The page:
December 5, 2016
Wired! is excited to announce new research opportunities for Duke undergraduates in Spring 2017. Interested in becoming a Wired! Fellow? You could become part of a team that is animating historical imagery; building a historical geospatial database; or designing an interactive mobile app for the Nasher. Read the project descriptions below for more information!
If you would like to participate, please send an email detailing relevant experience & interest in participation to the project leader(s) of your choice listed below.
Applications will be accepted for motivated students with a solid reading knowledge of French. This project takes an innovative approach to urban history. It redirects the focus from Paris’ built environment to a study of its infrastructure as related to water—its management through navigable above-ground waterways, underground works, hydraulics, waste management, and the provision of drinking water to the city’s inhabitants. Students will mine published historic city records related to water, making a contribution to a research-based digital visualization of data findings. Applications should be submitted to Professor Sara Galletti, sara.galletti[at]duke.edu.
Applications will be accepted for students with a range of research, computer science, and data visualization skills. The project includes an exhibition opening at the Nasher Museum of Art at Duke University in September 2017. The experience of seeing the original woodblock print of Jacopo de’ Barbari’s View of Venice, ca. 1500, from the Minneapolis Institute of Arts will be enriched by a series of interactive, innovative digital displays. These displays engage not only with the inventions necessary for making a groundbreaking work of art, but also with historical and social themes visible in the print. Students will conduct various assignments directly related to the digital displays for the exhibition. Applications should be submitted to Professor Kristin Lanzoni, kristin.lanzoni[at]duke.edu.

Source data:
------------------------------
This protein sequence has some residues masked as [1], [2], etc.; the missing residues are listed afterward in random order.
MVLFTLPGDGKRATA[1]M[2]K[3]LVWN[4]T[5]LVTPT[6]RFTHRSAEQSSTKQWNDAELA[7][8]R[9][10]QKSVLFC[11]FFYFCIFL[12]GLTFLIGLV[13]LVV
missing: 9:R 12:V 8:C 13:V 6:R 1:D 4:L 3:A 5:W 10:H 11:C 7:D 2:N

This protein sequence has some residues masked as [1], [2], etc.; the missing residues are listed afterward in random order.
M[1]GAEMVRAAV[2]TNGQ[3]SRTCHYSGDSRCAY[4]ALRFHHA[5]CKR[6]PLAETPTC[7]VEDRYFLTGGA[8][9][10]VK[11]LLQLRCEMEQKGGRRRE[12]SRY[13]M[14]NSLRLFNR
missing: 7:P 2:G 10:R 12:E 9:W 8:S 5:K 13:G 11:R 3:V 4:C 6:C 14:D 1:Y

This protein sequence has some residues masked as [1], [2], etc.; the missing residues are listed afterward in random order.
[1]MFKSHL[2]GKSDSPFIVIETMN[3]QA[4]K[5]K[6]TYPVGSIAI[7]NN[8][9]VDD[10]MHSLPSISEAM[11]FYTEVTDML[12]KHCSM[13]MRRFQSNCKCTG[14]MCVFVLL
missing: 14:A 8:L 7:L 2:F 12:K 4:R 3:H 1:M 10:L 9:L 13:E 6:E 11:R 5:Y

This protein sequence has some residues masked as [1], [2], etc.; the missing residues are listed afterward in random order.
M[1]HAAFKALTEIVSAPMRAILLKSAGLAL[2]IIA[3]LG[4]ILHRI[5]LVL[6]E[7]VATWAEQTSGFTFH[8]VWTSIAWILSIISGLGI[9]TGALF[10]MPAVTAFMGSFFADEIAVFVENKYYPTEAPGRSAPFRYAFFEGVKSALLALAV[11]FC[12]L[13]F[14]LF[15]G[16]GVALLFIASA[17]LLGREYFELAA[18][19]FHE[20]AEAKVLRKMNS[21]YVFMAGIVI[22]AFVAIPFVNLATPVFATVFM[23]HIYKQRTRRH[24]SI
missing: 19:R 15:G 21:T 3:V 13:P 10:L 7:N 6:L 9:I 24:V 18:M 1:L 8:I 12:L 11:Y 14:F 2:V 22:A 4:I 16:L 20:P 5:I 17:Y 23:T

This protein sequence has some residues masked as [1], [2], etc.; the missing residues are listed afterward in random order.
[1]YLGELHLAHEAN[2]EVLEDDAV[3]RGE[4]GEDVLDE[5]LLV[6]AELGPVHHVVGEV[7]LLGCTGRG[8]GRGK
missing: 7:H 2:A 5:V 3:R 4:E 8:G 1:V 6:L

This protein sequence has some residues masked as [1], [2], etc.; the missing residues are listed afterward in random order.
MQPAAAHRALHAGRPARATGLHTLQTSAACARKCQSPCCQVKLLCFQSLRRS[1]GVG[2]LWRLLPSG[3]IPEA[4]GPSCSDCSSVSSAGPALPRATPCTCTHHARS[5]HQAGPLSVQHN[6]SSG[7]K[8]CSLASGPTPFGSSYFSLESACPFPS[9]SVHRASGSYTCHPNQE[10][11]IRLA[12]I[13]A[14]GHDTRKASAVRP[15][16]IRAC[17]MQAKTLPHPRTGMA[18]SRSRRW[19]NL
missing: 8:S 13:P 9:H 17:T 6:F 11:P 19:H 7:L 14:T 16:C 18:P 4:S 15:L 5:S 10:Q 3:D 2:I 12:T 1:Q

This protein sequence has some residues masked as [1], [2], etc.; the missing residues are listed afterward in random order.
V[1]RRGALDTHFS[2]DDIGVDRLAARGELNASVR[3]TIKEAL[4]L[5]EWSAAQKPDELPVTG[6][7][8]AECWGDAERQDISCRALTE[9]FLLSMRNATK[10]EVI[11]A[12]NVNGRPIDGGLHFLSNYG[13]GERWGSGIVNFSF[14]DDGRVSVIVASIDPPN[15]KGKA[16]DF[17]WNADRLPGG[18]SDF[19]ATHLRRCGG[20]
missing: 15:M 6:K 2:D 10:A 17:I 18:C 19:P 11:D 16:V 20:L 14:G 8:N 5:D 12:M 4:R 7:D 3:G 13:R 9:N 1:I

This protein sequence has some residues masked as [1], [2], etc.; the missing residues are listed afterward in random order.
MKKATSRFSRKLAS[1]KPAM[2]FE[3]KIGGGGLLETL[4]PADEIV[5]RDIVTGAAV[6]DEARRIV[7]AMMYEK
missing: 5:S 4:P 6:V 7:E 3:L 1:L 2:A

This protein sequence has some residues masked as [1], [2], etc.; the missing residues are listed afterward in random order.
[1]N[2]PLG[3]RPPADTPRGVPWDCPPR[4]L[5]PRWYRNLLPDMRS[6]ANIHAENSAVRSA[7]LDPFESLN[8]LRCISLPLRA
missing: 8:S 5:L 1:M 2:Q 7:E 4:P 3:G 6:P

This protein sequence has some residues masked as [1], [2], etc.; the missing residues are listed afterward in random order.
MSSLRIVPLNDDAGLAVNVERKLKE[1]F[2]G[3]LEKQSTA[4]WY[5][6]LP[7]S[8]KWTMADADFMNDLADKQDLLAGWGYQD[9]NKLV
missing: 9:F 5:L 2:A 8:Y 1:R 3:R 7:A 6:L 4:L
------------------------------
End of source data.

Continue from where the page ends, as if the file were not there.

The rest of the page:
Create an Interactive Museum Display in the Nasher: The Medieval Arch from Alife, Italy
This research team will produce a digital interactive display for the Nasher Museum during the Spring of 2017, a display that will focus attention on the wild beasts and critters of the remarkable arch from the town of Alife, near Naples. Students will be expected to learn new skills, such as vector painting in 3D studio Max and other digital representational technologies. This will be fun! Team leader will be Lucas Giles, MA in Digital Art History, Duke University, working closely with Professor C. Bruzelius, Julia Liu, and the Wired! team. Applications should be submitted to Professor Caroline Bruzelius, caroline.bruzelius[at]duke.edu.